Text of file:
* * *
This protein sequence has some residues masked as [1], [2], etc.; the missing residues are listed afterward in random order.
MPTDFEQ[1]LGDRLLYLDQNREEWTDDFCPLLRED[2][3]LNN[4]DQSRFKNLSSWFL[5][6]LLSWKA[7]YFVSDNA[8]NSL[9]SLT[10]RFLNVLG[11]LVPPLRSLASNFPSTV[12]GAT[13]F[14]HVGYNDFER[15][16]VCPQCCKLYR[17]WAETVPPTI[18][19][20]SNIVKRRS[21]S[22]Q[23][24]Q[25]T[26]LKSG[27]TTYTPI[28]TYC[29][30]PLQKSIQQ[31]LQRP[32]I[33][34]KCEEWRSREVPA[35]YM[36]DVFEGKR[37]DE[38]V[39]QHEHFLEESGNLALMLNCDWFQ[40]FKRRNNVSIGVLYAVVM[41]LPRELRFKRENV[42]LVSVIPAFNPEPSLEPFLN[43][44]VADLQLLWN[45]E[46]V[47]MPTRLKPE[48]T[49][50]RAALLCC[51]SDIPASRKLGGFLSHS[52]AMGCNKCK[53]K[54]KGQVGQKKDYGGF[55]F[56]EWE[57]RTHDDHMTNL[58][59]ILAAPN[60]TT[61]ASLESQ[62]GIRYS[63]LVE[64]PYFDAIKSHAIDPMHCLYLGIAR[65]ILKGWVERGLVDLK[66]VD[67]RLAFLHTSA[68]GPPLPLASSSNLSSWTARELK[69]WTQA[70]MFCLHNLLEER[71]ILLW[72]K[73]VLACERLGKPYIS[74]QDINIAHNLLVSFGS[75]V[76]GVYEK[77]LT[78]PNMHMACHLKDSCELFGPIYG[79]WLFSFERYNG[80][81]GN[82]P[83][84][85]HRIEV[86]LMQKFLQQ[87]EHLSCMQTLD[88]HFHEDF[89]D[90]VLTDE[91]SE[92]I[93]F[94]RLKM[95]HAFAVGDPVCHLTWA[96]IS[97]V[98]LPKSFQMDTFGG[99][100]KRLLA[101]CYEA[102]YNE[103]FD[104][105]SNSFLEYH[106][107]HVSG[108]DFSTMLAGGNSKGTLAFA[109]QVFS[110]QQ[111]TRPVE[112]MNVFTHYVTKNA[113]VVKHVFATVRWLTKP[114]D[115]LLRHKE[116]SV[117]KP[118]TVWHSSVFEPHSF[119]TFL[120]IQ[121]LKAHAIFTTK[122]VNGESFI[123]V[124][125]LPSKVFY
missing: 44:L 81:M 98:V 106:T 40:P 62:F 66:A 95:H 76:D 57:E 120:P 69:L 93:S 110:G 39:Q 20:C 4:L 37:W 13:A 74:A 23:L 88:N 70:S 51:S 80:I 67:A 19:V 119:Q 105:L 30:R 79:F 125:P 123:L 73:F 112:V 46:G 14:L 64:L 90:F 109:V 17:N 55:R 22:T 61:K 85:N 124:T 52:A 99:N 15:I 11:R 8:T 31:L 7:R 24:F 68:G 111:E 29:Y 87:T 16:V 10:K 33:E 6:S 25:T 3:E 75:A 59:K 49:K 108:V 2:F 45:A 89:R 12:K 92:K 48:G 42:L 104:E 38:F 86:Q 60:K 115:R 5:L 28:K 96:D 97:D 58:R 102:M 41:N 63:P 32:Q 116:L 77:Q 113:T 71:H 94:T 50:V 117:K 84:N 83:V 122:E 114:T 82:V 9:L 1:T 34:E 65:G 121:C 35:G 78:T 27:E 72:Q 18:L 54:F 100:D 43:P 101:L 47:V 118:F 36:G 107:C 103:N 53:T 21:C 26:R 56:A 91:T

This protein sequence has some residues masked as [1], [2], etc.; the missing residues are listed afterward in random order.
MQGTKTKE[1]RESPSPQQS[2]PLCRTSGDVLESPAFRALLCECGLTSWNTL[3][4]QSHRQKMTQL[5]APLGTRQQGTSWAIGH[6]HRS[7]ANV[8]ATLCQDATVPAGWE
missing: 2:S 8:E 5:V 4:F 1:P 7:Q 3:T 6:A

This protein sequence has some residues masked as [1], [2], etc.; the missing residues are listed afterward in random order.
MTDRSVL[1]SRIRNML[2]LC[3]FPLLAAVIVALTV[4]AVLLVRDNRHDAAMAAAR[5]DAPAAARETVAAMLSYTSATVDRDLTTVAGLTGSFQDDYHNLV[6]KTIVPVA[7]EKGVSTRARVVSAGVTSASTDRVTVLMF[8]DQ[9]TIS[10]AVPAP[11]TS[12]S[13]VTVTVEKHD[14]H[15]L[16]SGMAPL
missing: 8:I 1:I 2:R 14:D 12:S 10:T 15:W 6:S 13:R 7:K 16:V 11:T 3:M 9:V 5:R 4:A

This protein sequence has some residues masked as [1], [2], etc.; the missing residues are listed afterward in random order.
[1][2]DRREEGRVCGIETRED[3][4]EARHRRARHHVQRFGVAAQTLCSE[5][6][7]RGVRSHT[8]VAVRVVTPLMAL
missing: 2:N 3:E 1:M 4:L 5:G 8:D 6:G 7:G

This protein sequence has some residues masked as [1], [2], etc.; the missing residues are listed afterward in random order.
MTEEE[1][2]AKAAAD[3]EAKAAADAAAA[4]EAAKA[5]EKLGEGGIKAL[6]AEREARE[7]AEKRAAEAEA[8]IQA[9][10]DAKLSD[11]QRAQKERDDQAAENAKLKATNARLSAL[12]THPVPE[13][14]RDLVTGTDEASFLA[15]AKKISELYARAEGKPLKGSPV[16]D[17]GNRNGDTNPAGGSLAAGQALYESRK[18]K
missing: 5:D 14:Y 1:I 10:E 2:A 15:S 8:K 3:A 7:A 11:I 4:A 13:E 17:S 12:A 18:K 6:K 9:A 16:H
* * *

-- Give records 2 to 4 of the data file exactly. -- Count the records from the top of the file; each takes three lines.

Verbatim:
This protein sequence has some residues masked as [1], [2], etc.; the missing residues are listed afterward in random order.
MQGTKTKE[1]RESPSPQQS[2]PLCRTSGDVLESPAFRALLCECGLTSWNTL[3][4]QSHRQKMTQL[5]APLGTRQQGTSWAIGH[6]HRS[7]ANV[8]ATLCQDATVPAGWE
missing: 2:S 8:E 5:V 4:F 1:P 7:Q 3:T 6:A

This protein sequence has some residues masked as [1], [2], etc.; the missing residues are listed afterward in random order.
MTDRSVL[1]SRIRNML[2]LC[3]FPLLAAVIVALTV[4]AVLLVRDNRHDAAMAAAR[5]DAPAAARETVAAMLSYTSATVDRDLTTVAGLTGSFQDDYHNLV[6]KTIVPVA[7]EKGVSTRARVVSAGVTSASTDRVTVLMF[8]DQ[9]TIS[10]AVPAP[11]TS[12]S[13]VTVTVEKHD[14]H[15]L[16]SGMAPL
missing: 8:I 1:I 2:R 14:D 12:S 10:T 15:W 6:S 13:R 7:K 16:V 11:T 3:M 9:V 5:R 4:A

This protein sequence has some residues masked as [1], [2], etc.; the missing residues are listed afterward in random order.
[1][2]DRREEGRVCGIETRED[3][4]EARHRRARHHVQRFGVAAQTLCSE[5][6][7]RGVRSHT[8]VAVRVVTPLMAL
missing: 2:N 3:E 1:M 4:L 5:G 8:D 6:G 7:G